Teacher, Worried About Your Kids’ Safety?
Who takes top honors when it comes to emergency preparedness in the schools?
In September, Save the Children’s annual report card awarded Illinois the “most improved” title.
But Illinois only “won” because the state had experienced tornados – and the old plans for tornado safety didn’t work!
What Illinois schools learned from November 2013 tornados:
- The principal of Central Intermediate School in Washington, IL, said: “We had areas we thought were safe, but after the tornado, we looked at the debris and we thought, ‘No, we cannot put our kids in certain spaces.’”
- He also reported that cell phones and even texting worked only sporadically – while there were injured people needing professional help. (Now the school is getting portable radios.)
- At Washington Community High School, the assistant superintendent reported that “Hallways became wind tunnels, so now instead of shifting students into the hallways, we are moving them into interior rooms without windows.”
Where does your state stand?
The same Harris Poll that showed Illinois’ improvements showed that 21 states don’t even require schools and child care providers to have a basic emergency plan!
What about where you live?
You can head to Save The Children’s website and click on the map of the U.S. to find out what your state requires. (Click on your state, then on the report card to the right.)
Here’s the link to the map: http://www.savethechildren.org/site/c.8rKLIXMGIpI4E/b.8777049/k.FE2A/Get_Ready_Get_Safe_US_Preparedness_Map.htm
(This is a very long link. If you can’t get there by clicking, go to www.savethechildren.org and simply type into the search box: “US Preparedness Map”)
Required or not, what can you do to improve your children’s chances?
If preparedness has been on your radar for a while, you are certainly aware of the various government websites that offer checklists and suggestions for family and business preparedness.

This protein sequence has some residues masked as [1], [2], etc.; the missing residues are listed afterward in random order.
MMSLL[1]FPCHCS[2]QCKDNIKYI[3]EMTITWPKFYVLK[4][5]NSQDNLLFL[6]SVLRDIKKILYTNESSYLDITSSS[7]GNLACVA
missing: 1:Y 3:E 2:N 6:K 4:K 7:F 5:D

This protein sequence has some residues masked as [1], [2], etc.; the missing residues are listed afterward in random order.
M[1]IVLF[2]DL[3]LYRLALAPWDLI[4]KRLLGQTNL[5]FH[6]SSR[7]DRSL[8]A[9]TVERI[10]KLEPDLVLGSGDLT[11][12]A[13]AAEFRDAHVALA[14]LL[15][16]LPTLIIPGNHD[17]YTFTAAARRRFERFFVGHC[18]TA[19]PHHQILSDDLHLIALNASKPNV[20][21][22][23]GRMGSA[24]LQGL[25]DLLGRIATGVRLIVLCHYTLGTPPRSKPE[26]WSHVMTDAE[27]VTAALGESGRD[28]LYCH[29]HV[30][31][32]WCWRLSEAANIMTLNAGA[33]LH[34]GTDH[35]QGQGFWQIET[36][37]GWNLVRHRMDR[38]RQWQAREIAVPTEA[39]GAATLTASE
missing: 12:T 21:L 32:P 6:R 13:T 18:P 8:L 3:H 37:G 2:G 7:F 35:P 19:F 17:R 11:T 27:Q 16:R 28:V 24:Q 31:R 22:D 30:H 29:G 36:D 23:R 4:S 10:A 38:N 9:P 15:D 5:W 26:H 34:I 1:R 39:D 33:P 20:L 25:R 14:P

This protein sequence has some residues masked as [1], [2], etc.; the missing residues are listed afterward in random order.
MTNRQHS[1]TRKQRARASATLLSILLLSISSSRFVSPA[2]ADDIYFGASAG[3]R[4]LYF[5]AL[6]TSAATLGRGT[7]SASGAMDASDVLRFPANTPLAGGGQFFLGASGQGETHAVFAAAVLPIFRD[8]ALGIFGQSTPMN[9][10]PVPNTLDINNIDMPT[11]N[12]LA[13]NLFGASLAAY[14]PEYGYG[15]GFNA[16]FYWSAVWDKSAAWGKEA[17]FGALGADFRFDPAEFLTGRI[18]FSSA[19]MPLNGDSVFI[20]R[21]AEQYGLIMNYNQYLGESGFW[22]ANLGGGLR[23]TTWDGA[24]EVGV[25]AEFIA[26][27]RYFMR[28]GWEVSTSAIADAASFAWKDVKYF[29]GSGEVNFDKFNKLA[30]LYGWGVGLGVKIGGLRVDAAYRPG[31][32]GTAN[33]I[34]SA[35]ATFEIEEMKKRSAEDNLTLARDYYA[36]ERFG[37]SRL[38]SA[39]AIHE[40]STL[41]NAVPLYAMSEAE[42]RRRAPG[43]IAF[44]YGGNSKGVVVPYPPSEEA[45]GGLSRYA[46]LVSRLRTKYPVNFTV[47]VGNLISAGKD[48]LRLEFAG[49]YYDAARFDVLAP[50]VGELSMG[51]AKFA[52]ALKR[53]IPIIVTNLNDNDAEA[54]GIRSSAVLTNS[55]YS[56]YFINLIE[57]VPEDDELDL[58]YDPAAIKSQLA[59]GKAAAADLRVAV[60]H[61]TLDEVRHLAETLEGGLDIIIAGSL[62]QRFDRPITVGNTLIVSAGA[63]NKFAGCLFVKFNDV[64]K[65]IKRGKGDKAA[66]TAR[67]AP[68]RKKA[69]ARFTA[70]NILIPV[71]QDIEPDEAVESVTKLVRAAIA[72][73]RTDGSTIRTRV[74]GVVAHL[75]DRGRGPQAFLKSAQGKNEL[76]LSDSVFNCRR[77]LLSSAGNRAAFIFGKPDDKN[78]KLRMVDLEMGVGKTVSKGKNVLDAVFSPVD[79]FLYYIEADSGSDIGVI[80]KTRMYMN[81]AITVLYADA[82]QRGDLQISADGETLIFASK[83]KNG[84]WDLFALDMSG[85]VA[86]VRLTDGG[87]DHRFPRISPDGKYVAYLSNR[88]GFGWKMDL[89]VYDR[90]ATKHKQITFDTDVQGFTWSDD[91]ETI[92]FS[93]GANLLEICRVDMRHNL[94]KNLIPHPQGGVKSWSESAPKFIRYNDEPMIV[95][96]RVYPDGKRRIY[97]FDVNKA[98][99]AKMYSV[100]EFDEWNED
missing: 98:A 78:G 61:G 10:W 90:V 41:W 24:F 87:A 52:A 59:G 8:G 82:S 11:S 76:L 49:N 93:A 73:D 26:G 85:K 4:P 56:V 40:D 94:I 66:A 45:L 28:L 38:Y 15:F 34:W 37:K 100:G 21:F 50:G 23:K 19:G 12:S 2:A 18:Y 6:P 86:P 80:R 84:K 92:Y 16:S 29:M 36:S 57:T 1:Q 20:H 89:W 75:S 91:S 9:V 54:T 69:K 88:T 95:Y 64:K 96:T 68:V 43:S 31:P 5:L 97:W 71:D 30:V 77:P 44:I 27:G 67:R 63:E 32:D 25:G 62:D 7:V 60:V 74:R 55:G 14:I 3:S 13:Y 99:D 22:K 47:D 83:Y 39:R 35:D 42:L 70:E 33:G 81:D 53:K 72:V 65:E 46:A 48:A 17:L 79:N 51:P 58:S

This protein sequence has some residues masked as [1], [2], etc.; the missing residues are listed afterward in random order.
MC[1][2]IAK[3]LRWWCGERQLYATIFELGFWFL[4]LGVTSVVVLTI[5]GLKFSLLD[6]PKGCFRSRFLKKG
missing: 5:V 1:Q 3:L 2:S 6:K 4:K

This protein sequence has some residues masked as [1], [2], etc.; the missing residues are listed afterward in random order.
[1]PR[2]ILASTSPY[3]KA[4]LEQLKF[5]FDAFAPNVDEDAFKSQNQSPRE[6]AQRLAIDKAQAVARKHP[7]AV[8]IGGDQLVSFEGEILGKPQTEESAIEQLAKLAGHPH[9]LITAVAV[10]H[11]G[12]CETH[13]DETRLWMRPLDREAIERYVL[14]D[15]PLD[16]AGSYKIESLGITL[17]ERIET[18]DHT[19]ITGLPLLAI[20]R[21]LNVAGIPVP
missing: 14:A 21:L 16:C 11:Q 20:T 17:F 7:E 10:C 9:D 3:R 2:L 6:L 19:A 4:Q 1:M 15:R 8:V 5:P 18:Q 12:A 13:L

When it comes to school preparedness, your state department of education might have some resources, too.
As of today, my number one resource choice for teachers is . . .
This quiz, available at Ready.gov, is fun to take and will be a great starter for a classroom conversation!
You pick the threat and go through a series of questions that train children how to respond. (Of course, that’s why it’s my favorite. Knowledge is good; being ready to take action is a whole lot better.)
Hint: Be sure to save the secret password for each level to go on to the next.
Here’s the link: http://go.usa.gov/yqC5
As you can see from the illustration above, the quiz characters are modern and you’ll find the cartoon drawings themselves to be professional and compelling.
Please check this out for yourself, and forward this email to any teachers you know. Share it with your PTA or with your home schooling group.
We can never do too much to protect our children, and being charged with doing too little, when the information is readily available . . . well, that’s unthinkable.
Let me know how it works out!
Your Emergency Plan Guide team
P.S. If you missed my earlier Advisory for parents, here is the link again: http://emergencyplanguide.org/dear-parent/
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